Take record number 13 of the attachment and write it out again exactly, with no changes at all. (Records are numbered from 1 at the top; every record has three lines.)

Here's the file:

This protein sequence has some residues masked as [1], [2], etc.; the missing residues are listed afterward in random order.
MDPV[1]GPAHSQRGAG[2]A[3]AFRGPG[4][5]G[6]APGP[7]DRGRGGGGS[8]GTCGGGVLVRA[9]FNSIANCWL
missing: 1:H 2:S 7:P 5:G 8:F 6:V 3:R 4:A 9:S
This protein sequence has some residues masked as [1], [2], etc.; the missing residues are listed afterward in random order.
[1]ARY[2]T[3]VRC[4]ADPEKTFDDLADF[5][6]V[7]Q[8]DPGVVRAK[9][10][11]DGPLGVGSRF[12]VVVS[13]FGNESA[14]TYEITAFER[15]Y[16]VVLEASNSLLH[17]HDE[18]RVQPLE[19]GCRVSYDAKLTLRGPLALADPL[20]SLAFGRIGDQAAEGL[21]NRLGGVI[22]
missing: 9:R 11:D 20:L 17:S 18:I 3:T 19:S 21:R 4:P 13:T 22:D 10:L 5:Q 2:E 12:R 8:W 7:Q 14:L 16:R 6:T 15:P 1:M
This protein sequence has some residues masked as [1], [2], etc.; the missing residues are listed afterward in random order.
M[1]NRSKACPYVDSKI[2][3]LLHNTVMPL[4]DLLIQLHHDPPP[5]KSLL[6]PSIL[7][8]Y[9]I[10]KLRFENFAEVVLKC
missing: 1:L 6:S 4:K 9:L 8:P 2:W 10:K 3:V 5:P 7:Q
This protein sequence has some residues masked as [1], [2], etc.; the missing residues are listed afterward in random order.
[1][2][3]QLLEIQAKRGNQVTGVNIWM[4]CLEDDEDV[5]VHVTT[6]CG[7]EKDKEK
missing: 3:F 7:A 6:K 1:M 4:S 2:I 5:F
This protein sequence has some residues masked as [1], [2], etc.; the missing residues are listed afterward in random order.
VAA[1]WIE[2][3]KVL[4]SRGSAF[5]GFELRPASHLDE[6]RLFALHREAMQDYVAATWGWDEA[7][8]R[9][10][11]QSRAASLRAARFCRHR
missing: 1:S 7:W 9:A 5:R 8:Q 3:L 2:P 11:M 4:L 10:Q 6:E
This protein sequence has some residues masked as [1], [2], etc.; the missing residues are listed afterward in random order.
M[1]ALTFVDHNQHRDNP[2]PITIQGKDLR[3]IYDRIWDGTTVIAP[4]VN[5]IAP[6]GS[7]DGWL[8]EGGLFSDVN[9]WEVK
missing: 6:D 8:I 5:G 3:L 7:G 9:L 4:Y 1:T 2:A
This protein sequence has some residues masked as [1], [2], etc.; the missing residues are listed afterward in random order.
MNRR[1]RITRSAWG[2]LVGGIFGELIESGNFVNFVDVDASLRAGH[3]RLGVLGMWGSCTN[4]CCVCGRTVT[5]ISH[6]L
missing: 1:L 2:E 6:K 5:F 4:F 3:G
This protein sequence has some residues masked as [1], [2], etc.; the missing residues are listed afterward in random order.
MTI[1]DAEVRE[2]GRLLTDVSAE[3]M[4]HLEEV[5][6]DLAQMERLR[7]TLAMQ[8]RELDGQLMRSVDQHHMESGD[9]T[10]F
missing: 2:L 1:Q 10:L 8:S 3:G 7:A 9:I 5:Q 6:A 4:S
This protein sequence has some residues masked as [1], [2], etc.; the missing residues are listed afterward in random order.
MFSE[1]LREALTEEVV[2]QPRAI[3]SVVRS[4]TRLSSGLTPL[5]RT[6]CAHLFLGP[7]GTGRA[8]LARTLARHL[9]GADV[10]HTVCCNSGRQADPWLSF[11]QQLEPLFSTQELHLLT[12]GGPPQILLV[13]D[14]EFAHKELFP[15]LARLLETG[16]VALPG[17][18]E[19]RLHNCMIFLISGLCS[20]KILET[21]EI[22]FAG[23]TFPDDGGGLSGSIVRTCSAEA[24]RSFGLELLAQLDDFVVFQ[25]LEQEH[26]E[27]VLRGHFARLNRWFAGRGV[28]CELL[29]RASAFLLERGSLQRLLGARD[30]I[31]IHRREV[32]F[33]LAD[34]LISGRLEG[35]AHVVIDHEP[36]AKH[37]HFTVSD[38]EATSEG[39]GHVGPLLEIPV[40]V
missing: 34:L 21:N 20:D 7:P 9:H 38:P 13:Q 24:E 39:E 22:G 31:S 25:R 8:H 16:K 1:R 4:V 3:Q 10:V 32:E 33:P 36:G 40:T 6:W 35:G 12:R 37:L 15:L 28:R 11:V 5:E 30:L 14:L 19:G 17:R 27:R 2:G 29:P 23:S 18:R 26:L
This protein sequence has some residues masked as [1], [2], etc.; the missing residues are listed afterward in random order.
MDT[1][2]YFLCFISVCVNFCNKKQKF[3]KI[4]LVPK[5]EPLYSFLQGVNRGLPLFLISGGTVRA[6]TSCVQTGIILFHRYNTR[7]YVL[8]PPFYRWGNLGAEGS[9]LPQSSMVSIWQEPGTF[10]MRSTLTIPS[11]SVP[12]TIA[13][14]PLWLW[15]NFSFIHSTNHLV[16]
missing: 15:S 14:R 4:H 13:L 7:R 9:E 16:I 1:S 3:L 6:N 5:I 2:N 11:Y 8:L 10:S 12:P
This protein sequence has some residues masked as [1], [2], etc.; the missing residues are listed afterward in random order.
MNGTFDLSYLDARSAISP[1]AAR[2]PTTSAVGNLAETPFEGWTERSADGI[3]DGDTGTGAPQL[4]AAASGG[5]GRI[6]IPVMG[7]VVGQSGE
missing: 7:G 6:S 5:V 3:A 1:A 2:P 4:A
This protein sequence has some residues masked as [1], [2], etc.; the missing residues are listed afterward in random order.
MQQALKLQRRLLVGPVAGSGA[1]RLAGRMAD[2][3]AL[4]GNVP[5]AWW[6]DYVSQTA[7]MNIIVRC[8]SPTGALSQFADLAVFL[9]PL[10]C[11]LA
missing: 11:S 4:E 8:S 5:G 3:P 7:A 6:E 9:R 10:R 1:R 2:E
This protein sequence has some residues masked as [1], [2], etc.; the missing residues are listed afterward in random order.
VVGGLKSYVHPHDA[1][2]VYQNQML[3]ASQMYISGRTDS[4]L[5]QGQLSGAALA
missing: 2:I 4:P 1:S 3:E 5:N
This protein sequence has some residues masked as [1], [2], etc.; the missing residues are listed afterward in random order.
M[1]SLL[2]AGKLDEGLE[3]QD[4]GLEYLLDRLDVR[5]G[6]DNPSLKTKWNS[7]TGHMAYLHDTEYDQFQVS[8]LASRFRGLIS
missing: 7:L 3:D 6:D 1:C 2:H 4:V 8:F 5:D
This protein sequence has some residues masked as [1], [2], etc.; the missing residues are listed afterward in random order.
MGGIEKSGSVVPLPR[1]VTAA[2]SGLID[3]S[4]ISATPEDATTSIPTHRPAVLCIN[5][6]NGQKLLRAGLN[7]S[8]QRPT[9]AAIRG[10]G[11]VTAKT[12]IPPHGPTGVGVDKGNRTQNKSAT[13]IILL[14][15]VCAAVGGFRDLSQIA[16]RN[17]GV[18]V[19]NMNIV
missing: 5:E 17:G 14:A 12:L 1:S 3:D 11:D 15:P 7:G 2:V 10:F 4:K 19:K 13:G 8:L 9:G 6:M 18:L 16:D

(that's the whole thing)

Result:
This protein sequence has some residues masked as [1], [2], etc.; the missing residues are listed afterward in random order.
VVGGLKSYVHPHDA[1][2]VYQNQML[3]ASQMYISGRTDS[4]L[5]QGQLSGAALA
missing: 2:I 4:P 1:S 3:E 5:N